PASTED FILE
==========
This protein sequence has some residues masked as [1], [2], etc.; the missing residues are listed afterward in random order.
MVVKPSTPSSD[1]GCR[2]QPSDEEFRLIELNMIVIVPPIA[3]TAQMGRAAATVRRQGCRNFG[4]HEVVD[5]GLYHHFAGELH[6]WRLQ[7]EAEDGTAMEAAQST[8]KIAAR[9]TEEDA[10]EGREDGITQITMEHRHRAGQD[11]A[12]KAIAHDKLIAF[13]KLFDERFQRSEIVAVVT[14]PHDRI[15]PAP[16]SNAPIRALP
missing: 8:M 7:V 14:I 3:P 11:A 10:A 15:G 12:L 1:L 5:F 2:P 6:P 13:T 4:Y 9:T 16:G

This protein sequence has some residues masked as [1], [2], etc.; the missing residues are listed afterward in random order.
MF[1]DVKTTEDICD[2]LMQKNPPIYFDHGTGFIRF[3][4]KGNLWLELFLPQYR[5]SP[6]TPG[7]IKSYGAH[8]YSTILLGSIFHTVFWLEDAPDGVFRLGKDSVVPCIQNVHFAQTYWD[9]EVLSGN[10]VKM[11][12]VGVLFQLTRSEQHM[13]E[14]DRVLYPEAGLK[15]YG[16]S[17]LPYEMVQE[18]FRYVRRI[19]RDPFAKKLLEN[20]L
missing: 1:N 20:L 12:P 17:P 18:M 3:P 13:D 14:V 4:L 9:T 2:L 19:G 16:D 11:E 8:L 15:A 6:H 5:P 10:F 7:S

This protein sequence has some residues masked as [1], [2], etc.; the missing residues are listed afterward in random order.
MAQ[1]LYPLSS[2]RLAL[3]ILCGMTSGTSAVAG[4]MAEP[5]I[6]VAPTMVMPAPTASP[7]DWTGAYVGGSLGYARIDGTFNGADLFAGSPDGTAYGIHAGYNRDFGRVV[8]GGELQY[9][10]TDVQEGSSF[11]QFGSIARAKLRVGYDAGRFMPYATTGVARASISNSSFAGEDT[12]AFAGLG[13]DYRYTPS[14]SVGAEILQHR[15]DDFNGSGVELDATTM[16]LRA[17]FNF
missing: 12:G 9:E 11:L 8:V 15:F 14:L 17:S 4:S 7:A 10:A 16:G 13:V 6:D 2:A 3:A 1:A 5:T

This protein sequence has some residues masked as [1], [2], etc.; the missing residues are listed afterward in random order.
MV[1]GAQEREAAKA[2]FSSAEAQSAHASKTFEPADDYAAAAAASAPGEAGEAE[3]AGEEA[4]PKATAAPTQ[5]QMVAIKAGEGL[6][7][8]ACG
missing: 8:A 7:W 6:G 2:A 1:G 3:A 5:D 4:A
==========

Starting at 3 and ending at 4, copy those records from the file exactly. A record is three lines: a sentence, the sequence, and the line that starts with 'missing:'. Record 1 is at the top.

This protein sequence has some residues masked as [1], [2], etc.; the missing residues are listed afterward in random order.
MAQ[1]LYPLSS[2]RLAL[3]ILCGMTSGTSAVAG[4]MAEP[5]I[6]VAPTMVMPAPTASP[7]DWTGAYVGGSLGYARIDGTFNGADLFAGSPDGTAYGIHAGYNRDFGRVV[8]GGELQY[9][10]TDVQEGSSF[11]QFGSIARAKLRVGYDAGRFMPYATTGVARASISNSSFAGEDT[12]AFAGLG[13]DYRYTPS[14]SVGAEILQHR[15]DDFNGSGVELDATTM[16]LRA[17]FNF
missing: 12:G 9:E 11:L 8:V 15:F 14:L 17:S 4:S 7:A 10:A 16:G 13:V 6:D 2:A 3:A 1:A 5:T

This protein sequence has some residues masked as [1], [2], etc.; the missing residues are listed afterward in random order.
MV[1]GAQEREAAKA[2]FSSAEAQSAHASKTFEPADDYAAAAAASAPGEAGEAE[3]AGEEA[4]PKATAAPTQ[5]QMVAIKAGEGL[6][7][8]ACG
missing: 8:A 7:W 6:G 2:A 1:G 3:A 5:D 4:A